Quick tip for Synology users with a Mac

Here’s a quick tip for anyone with a Synology NAS drive who uses it with a Mac running OS X El Capitan (although this should work under Yosemite and perhaps even Mavericks).

When listing directories over the network there can, for particularly large folders, be a noticeable delay before the directory contents is displayed on screen. Thankfully, a delay like this is pretty rare however this tip will speed up network directory listings for folders of all sizes – you’ll just notice it more if the folder in question contains loads of files.

Fire up Terminal and run the following command (do not run as super user using sudo):

defaults write com.apple.desktopservices DSDontWriteNetworkStores true

Reboot your machine and then marvel at the increased directory listing speed!

What does it do?
This simply prevents the hidden file .DS_store being written to network devices and this speeds things up monumentally!

However, a word of warning. Synology’s forthcoming DSM 6.0 has support for OS X’s Spotlight!!!!!  This is a major improvement and I’m so, so happy about it. Details are sketchy at the moment, however I suspect that network shares will need to be mounted in AFP rather than SMB (which has been the default protocol since OS X Yosemite). I prefer SMB (find it more stable) but will be willing to give AFP another go should Synology’s Spotlight implementation require it. Anyway, I digress. The reason I mention this is that it’s entirely possible that Spotlight support in DSM 6.0 will require .DS_store file to be written to network shares (as that’s where important Spotlight information is saved) so this tip might be out of date soon. (It just makes me wish I’d known about it 18 months ago!)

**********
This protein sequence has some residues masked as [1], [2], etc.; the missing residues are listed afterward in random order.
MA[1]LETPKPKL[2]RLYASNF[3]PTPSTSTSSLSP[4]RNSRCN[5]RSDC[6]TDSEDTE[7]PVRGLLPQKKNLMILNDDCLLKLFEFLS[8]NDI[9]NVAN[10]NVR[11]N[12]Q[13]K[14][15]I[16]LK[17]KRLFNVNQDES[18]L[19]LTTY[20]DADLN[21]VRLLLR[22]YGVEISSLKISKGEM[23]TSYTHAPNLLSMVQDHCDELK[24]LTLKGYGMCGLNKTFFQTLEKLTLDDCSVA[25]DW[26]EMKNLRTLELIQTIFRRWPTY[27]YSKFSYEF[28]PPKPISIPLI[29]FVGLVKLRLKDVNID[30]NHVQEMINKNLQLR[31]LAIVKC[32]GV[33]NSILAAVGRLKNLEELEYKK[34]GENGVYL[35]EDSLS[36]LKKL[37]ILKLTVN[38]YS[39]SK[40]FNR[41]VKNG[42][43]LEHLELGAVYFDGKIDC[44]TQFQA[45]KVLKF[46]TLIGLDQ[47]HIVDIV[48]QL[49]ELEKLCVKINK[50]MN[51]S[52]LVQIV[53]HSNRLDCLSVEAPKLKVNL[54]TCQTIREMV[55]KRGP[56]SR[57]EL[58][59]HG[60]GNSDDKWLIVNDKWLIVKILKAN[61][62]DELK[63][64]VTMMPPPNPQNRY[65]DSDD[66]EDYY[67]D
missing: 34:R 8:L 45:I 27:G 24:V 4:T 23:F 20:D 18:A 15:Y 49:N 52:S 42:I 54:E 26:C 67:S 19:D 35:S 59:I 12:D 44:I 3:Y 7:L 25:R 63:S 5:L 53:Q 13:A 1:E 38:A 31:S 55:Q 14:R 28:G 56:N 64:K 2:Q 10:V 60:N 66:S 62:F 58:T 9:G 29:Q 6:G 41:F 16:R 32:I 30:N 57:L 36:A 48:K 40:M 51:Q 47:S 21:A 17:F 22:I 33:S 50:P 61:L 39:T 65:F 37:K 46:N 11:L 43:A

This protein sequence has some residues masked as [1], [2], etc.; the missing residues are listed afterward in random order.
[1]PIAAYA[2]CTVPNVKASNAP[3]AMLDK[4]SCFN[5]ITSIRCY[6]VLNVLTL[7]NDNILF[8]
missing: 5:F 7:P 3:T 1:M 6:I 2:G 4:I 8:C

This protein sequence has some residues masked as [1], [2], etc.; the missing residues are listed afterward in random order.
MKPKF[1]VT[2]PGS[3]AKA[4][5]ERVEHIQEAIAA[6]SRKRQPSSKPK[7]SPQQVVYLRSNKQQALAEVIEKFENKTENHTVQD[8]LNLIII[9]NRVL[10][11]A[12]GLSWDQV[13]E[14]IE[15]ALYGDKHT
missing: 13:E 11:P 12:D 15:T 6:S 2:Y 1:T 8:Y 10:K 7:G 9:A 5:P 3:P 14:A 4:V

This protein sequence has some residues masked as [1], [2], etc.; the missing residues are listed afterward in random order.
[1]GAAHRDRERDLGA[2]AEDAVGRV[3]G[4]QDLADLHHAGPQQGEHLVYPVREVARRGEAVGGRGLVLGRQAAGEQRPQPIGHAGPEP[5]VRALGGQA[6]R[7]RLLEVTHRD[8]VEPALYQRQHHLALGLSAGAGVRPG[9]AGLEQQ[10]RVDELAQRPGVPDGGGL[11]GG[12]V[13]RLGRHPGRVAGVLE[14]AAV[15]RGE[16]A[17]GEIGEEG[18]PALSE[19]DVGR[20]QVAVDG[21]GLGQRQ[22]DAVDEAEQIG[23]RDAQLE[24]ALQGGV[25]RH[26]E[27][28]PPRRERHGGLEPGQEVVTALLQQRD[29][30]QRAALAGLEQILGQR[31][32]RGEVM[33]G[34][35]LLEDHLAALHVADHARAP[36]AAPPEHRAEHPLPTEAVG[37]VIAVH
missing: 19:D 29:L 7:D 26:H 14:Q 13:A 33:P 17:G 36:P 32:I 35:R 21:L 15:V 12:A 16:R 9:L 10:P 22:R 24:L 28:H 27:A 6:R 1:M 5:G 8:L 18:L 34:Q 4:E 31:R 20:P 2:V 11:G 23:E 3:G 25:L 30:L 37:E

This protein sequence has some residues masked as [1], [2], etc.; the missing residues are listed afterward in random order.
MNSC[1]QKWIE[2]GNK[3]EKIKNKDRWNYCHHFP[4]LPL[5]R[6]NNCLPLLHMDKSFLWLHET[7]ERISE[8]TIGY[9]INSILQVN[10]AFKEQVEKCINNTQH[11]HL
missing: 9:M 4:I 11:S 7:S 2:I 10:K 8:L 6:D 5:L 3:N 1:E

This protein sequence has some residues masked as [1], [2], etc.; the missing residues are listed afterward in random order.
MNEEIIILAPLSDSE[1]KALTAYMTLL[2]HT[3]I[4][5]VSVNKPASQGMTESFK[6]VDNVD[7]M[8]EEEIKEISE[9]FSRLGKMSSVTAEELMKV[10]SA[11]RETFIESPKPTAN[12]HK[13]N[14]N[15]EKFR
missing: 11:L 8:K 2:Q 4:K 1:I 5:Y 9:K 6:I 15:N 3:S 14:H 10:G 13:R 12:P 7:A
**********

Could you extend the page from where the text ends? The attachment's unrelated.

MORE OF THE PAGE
So if you need to revert back to enable Spotlight in DSM 6.0, just enter the following command in Terminal under your user and then reboot:

defaults write com.apple.desktopservices DSDontWriteNetworkStores false

Note that this is a user level setting, so if you have multiple accounts set up on your machine then you’ll need to run it for each of them.

As always, this advice should be taken at face value and you enter commands into Terminal at your own risk. Blah, blah, blah. 😉